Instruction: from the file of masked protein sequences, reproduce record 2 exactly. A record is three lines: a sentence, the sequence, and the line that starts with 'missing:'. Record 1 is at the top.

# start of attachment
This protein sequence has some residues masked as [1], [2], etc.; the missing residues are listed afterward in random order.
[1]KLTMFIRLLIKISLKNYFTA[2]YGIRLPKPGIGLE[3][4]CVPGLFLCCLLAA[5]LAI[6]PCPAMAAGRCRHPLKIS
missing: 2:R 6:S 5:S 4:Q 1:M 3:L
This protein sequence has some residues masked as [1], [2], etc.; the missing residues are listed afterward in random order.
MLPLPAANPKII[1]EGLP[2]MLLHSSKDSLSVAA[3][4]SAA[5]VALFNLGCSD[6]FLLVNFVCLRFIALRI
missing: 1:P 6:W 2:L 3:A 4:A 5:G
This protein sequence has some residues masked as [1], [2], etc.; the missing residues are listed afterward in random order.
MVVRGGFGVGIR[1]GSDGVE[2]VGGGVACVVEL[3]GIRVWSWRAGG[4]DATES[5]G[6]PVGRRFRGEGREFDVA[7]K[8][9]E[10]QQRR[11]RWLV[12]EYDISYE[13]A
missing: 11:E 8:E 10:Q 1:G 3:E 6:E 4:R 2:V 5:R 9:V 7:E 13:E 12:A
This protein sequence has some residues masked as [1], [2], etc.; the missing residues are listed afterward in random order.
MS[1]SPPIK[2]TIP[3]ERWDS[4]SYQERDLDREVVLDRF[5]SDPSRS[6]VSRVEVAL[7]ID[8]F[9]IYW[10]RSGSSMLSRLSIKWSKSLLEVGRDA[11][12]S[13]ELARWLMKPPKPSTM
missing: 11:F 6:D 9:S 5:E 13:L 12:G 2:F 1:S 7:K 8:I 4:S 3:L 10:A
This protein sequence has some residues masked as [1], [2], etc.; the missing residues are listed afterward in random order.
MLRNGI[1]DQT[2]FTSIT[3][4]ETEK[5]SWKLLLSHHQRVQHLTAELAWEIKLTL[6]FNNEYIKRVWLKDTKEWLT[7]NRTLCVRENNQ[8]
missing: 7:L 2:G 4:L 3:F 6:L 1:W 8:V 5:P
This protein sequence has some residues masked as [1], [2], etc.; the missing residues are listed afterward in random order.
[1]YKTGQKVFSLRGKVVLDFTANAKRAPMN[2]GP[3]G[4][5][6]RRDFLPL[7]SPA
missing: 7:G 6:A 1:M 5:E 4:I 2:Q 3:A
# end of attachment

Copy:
This protein sequence has some residues masked as [1], [2], etc.; the missing residues are listed afterward in random order.
MLPLPAANPKII[1]EGLP[2]MLLHSSKDSLSVAA[3][4]SAA[5]VALFNLGCSD[6]FLLVNFVCLRFIALRI
missing: 1:P 6:W 2:L 3:A 4:A 5:G